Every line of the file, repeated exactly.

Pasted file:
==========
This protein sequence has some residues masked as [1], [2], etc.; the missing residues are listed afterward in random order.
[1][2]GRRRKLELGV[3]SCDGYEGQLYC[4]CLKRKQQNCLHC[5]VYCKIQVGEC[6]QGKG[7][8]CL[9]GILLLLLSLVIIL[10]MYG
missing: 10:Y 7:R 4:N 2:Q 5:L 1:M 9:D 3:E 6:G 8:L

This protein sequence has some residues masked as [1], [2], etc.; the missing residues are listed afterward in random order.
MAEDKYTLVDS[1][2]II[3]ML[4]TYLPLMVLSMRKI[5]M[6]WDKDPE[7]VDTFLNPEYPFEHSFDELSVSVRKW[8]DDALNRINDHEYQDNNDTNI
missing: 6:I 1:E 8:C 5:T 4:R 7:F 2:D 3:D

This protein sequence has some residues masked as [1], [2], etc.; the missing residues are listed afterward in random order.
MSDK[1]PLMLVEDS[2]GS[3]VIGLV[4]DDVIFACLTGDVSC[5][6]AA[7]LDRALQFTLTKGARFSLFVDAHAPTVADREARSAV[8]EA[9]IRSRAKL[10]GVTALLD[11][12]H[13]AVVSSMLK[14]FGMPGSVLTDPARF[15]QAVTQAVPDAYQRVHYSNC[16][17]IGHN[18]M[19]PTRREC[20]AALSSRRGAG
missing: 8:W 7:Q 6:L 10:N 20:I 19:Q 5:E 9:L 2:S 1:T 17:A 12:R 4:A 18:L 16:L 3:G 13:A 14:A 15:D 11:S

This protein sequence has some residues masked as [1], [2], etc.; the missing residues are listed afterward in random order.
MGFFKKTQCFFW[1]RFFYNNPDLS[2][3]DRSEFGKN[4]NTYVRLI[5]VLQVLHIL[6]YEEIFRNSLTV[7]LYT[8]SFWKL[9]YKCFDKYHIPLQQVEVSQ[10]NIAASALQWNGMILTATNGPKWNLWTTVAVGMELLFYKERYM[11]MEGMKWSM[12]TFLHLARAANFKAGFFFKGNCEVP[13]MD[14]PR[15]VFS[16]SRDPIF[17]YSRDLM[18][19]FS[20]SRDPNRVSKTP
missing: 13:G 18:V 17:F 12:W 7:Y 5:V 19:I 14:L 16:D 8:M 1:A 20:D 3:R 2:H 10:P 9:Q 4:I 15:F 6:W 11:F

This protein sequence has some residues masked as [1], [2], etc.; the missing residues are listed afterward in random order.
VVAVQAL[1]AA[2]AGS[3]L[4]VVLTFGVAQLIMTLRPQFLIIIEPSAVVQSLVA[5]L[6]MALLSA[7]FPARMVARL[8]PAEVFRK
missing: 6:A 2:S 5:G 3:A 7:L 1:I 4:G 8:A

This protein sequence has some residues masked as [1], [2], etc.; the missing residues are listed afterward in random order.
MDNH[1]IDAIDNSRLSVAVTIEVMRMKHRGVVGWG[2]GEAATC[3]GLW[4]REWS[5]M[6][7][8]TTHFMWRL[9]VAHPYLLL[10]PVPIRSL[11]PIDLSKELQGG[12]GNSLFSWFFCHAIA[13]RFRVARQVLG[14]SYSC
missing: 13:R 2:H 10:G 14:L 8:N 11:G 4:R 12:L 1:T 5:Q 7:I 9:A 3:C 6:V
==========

This protein sequence has some residues masked as [1], [2], etc.; the missing residues are listed afterward in random order.
[1][2]GRRRKLELGV[3]SCDGYEGQLYC[4]CLKRKQQNCLHC[5]VYCKIQVGEC[6]QGKG[7][8]CL[9]GILLLLLSLVIIL[10]MYG
missing: 10:Y 7:R 4:N 2:Q 5:L 1:M 9:D 3:E 6:G 8:L

This protein sequence has some residues masked as [1], [2], etc.; the missing residues are listed afterward in random order.
MAEDKYTLVDS[1][2]II[3]ML[4]TYLPLMVLSMRKI[5]M[6]WDKDPE[7]VDTFLNPEYPFEHSFDELSVSVRKW[8]DDALNRINDHEYQDNNDTNI
missing: 6:I 1:E 8:C 5:T 4:R 7:F 2:D 3:D

This protein sequence has some residues masked as [1], [2], etc.; the missing residues are listed afterward in random order.
MSDK[1]PLMLVEDS[2]GS[3]VIGLV[4]DDVIFACLTGDVSC[5][6]AA[7]LDRALQFTLTKGARFSLFVDAHAPTVADREARSAV[8]EA[9]IRSRAKL[10]GVTALLD[11][12]H[13]AVVSSMLK[14]FGMPGSVLTDPARF[15]QAVTQAVPDAYQRVHYSNC[16][17]IGHN[18]M[19]PTRREC[20]AALSSRRGAG
missing: 8:W 7:Q 6:L 10:N 20:I 19:Q 5:E 9:L 2:S 1:T 17:A 12:R 4:A 18:L 16:L 3:G 13:A 14:A 15:D 11:S

This protein sequence has some residues masked as [1], [2], etc.; the missing residues are listed afterward in random order.
MGFFKKTQCFFW[1]RFFYNNPDLS[2][3]DRSEFGKN[4]NTYVRLI[5]VLQVLHIL[6]YEEIFRNSLTV[7]LYT[8]SFWKL[9]YKCFDKYHIPLQQVEVSQ[10]NIAASALQWNGMILTATNGPKWNLWTTVAVGMELLFYKERYM[11]MEGMKWSM[12]TFLHLARAANFKAGFFFKGNCEVP[13]MD[14]PR[15]VFS[16]SRDPIF[17]YSRDLM[18][19]FS[20]SRDPNRVSKTP
missing: 13:G 18:V 17:F 12:W 7:Y 5:V 19:I 14:L 16:D 8:M 1:A 20:D 3:R 2:H 10:P 9:Q 4:I 15:F 6:W 11:F

This protein sequence has some residues masked as [1], [2], etc.; the missing residues are listed afterward in random order.
VVAVQAL[1]AA[2]AGS[3]L[4]VVLTFGVAQLIMTLRPQFLIIIEPSAVVQSLVA[5]L[6]MALLSA[7]FPARMVARL[8]PAEVFRK
missing: 6:A 2:S 5:G 3:A 7:L 1:I 4:G 8:A

This protein sequence has some residues masked as [1], [2], etc.; the missing residues are listed afterward in random order.
MDNH[1]IDAIDNSRLSVAVTIEVMRMKHRGVVGWG[2]GEAATC[3]GLW[4]REWS[5]M[6][7][8]TTHFMWRL[9]VAHPYLLL[10]PVPIRSL[11]PIDLSKELQGG[12]GNSLFSWFFCHAIA[13]RFRVARQVLG[14]SYSC
missing: 13:R 2:H 10:G 14:L 8:N 11:G 4:R 12:L 1:T 5:Q 7:I 9:A 3:C 6:V